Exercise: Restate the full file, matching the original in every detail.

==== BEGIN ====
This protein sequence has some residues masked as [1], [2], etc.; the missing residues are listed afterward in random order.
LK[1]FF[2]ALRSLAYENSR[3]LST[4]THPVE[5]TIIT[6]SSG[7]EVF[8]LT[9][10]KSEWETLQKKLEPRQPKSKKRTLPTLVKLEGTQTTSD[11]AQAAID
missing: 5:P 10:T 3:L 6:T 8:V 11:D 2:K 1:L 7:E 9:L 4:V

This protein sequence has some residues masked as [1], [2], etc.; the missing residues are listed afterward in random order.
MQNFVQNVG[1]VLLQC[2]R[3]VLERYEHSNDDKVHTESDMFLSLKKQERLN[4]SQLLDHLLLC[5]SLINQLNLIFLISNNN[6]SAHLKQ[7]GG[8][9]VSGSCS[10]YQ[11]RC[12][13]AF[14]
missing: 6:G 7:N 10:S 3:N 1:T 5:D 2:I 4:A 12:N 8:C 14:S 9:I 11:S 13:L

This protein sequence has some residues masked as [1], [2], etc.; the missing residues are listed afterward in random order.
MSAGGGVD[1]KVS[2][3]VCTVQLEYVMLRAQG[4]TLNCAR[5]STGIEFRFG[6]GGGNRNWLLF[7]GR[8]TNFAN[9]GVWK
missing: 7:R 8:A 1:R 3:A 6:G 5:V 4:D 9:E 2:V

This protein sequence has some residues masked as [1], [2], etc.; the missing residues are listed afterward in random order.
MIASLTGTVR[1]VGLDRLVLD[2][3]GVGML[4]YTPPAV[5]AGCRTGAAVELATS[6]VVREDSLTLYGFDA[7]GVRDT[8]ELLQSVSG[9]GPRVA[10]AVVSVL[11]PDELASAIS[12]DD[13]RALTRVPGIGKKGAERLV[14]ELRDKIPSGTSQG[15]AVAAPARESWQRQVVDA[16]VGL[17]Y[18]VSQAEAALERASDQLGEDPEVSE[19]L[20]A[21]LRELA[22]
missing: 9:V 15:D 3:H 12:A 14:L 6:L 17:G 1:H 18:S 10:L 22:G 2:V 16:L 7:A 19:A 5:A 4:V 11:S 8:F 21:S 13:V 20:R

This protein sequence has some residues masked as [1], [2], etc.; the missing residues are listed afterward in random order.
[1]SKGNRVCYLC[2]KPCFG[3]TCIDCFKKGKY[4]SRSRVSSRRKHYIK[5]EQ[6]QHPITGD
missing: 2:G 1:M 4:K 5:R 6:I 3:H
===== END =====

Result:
This protein sequence has some residues masked as [1], [2], etc.; the missing residues are listed afterward in random order.
LK[1]FF[2]ALRSLAYENSR[3]LST[4]THPVE[5]TIIT[6]SSG[7]EVF[8]LT[9][10]KSEWETLQKKLEPRQPKSKKRTLPTLVKLEGTQTTSD[11]AQAAID
missing: 5:P 10:T 3:L 6:T 8:V 11:D 2:K 1:L 7:E 9:L 4:V

This protein sequence has some residues masked as [1], [2], etc.; the missing residues are listed afterward in random order.
MQNFVQNVG[1]VLLQC[2]R[3]VLERYEHSNDDKVHTESDMFLSLKKQERLN[4]SQLLDHLLLC[5]SLINQLNLIFLISNNN[6]SAHLKQ[7]GG[8][9]VSGSCS[10]YQ[11]RC[12][13]AF[14]
missing: 6:G 7:N 10:S 3:N 1:T 5:D 2:I 4:A 12:N 8:C 14:S 9:I 11:S 13:L

This protein sequence has some residues masked as [1], [2], etc.; the missing residues are listed afterward in random order.
MSAGGGVD[1]KVS[2][3]VCTVQLEYVMLRAQG[4]TLNCAR[5]STGIEFRFG[6]GGGNRNWLLF[7]GR[8]TNFAN[9]GVWK
missing: 7:R 8:A 1:R 3:A 6:G 5:V 4:D 9:E 2:V

This protein sequence has some residues masked as [1], [2], etc.; the missing residues are listed afterward in random order.
MIASLTGTVR[1]VGLDRLVLD[2][3]GVGML[4]YTPPAV[5]AGCRTGAAVELATS[6]VVREDSLTLYGFDA[7]GVRDT[8]ELLQSVSG[9]GPRVA[10]AVVSVL[11]PDELASAIS[12]DD[13]RALTRVPGIGKKGAERLV[14]ELRDKIPSGTSQG[15]AVAAPARESWQRQVVDA[16]VGL[17]Y[18]VSQAEAALERASDQLGEDPEVSE[19]L[20]A[21]LRELA[22]
missing: 9:V 15:D 3:H 12:A 14:L 6:L 17:G 1:H 18:S 10:L 22:G 2:V 16:L 7:A 19:A 5:A 4:V 11:S 8:F 21:S 13:V 20:R

This protein sequence has some residues masked as [1], [2], etc.; the missing residues are listed afterward in random order.
[1]SKGNRVCYLC[2]KPCFG[3]TCIDCFKKGKY[4]SRSRVSSRRKHYIK[5]EQ[6]QHPITGD
missing: 2:G 1:M 4:K 5:R 6:I 3:H